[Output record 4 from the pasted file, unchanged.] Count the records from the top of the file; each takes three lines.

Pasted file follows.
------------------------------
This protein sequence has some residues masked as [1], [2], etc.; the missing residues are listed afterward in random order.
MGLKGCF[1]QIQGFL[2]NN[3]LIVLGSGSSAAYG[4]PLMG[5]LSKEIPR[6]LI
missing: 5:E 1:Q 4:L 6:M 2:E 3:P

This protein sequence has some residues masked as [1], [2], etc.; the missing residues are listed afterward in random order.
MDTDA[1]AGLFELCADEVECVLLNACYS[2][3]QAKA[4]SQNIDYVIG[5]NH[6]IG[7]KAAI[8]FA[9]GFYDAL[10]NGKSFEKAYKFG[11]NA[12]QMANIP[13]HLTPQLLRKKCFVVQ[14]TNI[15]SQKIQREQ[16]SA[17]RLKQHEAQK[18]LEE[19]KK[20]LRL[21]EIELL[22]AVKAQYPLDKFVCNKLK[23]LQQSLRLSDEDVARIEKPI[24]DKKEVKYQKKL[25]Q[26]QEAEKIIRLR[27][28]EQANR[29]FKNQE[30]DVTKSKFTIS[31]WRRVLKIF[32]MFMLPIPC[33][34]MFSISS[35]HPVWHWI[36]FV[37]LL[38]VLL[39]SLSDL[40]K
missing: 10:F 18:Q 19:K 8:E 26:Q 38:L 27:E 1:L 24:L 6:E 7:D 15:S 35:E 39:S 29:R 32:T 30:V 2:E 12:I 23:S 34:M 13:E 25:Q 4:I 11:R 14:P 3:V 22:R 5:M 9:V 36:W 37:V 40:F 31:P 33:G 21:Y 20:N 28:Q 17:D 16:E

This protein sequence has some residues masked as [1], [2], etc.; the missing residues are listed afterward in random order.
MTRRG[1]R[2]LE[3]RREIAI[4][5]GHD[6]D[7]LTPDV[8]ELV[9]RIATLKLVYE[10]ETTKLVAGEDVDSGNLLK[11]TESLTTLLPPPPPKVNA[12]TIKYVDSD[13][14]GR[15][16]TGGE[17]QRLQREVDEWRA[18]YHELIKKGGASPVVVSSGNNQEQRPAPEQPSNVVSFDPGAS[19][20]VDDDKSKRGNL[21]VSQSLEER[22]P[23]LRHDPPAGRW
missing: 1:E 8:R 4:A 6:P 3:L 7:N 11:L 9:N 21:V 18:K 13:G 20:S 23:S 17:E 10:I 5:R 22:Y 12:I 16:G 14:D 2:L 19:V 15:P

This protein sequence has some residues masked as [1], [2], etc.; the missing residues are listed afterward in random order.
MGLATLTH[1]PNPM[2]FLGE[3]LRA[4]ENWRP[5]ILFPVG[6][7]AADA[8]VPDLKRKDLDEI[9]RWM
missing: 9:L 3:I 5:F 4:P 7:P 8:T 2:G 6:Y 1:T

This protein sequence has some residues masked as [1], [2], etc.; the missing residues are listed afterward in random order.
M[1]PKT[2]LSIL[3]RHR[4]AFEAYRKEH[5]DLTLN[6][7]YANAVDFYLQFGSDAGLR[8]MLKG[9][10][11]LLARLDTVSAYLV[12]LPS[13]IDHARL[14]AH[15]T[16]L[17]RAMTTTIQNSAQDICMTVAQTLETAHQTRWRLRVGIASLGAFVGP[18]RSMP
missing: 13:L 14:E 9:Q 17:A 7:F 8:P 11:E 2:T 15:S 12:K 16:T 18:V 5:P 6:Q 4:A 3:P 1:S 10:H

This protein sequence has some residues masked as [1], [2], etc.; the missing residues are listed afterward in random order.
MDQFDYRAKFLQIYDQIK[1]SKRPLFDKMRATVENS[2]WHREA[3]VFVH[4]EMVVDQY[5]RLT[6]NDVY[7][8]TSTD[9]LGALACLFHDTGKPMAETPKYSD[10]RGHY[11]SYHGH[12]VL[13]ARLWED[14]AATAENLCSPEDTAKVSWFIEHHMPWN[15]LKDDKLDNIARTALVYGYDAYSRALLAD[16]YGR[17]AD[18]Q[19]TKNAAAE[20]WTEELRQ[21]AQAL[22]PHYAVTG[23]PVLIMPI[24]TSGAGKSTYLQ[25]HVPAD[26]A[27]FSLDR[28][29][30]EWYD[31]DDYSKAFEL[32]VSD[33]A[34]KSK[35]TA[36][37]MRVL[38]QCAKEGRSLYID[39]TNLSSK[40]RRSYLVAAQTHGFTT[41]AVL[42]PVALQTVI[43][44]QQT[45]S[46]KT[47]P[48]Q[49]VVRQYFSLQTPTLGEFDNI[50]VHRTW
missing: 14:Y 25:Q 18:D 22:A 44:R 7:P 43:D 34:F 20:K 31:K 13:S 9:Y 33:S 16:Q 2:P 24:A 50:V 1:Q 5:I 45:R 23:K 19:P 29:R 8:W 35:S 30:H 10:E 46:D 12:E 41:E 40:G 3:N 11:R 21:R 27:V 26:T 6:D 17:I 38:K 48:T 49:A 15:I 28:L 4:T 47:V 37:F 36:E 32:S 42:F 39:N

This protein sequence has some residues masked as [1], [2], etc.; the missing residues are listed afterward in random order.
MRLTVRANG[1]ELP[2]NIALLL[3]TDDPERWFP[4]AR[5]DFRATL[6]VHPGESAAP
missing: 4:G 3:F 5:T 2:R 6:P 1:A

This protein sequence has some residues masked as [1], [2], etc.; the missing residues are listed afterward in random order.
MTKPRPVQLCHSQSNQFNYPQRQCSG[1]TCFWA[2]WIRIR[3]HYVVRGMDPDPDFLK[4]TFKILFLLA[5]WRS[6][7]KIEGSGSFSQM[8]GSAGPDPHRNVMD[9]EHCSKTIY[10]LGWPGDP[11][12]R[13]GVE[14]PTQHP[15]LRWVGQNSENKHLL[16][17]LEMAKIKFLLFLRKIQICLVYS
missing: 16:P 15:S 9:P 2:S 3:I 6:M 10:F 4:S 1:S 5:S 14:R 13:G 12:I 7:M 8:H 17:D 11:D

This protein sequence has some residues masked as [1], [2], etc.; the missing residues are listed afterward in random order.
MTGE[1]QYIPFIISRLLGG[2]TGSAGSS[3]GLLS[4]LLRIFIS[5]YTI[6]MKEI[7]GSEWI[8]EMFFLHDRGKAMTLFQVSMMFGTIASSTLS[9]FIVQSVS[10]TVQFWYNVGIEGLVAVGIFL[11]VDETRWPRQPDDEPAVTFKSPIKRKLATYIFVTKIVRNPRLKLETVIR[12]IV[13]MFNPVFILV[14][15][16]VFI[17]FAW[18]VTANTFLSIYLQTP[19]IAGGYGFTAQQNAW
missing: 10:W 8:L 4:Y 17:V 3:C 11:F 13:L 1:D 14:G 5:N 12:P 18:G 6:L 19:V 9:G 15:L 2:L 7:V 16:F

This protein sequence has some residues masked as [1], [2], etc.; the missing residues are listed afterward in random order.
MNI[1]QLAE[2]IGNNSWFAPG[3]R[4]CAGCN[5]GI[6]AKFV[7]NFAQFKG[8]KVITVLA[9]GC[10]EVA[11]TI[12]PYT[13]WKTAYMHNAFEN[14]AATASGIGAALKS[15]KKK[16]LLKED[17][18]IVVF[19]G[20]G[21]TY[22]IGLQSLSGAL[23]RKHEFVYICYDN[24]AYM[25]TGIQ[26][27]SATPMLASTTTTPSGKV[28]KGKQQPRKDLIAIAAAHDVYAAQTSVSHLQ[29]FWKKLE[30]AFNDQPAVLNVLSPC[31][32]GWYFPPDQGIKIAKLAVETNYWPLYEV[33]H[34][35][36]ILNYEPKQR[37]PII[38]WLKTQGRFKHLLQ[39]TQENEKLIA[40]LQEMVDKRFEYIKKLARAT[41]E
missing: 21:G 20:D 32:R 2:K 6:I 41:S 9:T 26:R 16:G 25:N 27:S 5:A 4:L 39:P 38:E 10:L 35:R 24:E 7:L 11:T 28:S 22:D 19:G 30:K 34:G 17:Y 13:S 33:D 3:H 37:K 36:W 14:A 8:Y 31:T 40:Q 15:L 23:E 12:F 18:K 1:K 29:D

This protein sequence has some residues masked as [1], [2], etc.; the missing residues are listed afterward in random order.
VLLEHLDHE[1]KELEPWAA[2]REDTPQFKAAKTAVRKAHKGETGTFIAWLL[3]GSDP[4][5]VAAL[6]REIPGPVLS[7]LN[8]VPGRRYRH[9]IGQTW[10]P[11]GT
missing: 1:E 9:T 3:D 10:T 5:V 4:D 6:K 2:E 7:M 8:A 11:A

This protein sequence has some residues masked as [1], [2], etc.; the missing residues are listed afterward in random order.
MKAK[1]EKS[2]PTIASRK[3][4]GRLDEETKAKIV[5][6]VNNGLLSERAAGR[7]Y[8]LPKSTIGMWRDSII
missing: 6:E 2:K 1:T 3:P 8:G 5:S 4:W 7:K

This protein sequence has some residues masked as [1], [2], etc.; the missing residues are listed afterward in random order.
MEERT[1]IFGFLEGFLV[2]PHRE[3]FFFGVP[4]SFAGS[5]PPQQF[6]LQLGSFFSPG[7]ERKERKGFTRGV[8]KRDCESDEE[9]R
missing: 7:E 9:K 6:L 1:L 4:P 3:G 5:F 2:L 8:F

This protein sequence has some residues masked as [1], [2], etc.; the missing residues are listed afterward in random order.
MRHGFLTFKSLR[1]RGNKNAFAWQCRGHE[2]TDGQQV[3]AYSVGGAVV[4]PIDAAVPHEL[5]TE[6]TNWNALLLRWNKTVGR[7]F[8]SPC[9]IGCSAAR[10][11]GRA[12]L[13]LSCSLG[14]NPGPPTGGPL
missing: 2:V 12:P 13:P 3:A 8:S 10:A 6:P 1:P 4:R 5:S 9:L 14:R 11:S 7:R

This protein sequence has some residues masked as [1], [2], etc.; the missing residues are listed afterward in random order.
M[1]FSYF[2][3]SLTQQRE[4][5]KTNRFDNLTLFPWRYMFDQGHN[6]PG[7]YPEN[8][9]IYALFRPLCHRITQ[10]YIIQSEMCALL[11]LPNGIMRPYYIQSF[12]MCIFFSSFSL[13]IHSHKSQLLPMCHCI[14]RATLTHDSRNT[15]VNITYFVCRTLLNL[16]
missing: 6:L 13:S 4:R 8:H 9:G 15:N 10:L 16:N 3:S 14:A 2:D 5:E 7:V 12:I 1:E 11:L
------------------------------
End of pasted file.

This protein sequence has some residues masked as [1], [2], etc.; the missing residues are listed afterward in random order.
MGLATLTH[1]PNPM[2]FLGE[3]LRA[4]ENWRP[5]ILFPVG[6][7]AADA[8]VPDLKRKDLDEI[9]RWM
missing: 9:L 3:I 5:F 4:P 7:P 8:T 2:G 6:Y 1:T